BATS Chi-X Europe’s trade reporting service will not suffer the same fate as rival Markit Trade Reporting, which is to be closed next year, due to major differences in its business model.
Last week, Markit told clients it will close the trade reporting service, formerly known as Markit BOAT in September next year, shortly after BATS Chi-X Europe unveiled its own trade reporting service, citing insufficient demand for off-exchange data.
Mark Hemsley, CEO of BATS Chi-X Europe, told theTRADEnews.com that the decline of Markit’s service does not influence the BATS offering as differences in its business model will make it more viable.
“While we had to modify our systems to be able to offer the reporting service, much of the technology we needed was already in place as part of the way the exchange operates and so the costs have been kept much lower,” he said.
Hemsley hopes the BATS offering, which will collect trade data both on-exchange and off-exchange, covering regulated exchanges, multilateral trading facilities and OTC trading such as on broker crossing networks, will shake up trade data provision in Europe.
In the past, much of the data provided to the market came from national exchanges and was expensive. Markit’s reporting service was designed to drive down costs but questions had been raised over the accuracy of data submitted to Markit and the sustainability of its model.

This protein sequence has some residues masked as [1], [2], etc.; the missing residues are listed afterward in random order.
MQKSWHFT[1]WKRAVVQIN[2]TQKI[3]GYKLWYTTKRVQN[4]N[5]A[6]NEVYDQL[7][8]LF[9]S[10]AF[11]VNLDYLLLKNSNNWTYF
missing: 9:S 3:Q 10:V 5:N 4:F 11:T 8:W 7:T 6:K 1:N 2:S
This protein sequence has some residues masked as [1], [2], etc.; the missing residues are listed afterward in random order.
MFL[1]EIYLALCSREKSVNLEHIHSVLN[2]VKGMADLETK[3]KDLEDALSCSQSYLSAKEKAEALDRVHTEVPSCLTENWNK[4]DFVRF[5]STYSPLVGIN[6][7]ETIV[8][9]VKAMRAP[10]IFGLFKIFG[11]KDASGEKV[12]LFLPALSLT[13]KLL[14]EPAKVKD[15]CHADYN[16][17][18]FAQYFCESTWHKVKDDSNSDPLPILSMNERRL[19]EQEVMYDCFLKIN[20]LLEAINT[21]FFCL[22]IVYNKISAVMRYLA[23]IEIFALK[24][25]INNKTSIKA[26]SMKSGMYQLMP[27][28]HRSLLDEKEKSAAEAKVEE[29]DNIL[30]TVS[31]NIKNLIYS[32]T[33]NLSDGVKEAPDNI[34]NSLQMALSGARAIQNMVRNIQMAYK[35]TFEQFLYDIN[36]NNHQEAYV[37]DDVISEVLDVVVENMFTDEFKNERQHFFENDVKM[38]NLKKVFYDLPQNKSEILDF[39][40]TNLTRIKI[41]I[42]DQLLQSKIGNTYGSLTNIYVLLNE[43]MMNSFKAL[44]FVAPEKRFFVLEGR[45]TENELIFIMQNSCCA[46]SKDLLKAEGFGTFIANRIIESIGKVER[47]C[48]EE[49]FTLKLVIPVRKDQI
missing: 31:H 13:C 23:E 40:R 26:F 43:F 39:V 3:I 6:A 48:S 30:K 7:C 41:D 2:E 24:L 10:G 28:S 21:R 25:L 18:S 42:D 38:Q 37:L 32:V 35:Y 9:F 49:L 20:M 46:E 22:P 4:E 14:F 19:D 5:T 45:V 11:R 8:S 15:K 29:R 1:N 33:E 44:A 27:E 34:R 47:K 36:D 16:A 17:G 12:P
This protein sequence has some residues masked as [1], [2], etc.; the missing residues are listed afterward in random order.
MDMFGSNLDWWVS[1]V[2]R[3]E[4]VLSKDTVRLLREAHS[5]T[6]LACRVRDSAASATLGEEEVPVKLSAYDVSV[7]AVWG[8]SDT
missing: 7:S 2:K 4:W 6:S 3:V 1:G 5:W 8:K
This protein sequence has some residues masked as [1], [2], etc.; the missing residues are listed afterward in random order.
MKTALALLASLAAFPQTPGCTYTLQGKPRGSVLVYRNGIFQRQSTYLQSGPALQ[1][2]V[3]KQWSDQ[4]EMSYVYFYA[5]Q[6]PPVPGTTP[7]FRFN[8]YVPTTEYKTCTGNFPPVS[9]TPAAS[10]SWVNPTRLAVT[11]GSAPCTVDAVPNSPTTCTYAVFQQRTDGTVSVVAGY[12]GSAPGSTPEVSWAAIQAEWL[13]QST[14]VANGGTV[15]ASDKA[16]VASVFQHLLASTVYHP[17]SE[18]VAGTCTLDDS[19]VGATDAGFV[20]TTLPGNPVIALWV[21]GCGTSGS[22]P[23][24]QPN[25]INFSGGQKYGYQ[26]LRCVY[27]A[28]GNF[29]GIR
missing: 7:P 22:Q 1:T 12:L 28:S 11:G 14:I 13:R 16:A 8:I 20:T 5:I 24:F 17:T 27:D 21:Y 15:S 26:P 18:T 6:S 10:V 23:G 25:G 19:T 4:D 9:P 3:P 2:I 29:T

Hemsley believes the BATS Chi-X offering will be able to achieve the cost savings the market needs while ensuring data quality remains high: “For a long time, data has been far too expensive and not accurate enough. We’re hoping to displace those providing expensive data services while also improving the quality of data because, as a regulated investment exchange, we’re also able to take actions against those who provide incorrect data.”
The service has already signed up Citigroup, Credit Suisse, JP Morgan, Morgan Stanley and UBS. Reported data is available through existing BATS Chi-X Europe feeds and trade reports will be accessible via Bloomberg and Thomson Reuters.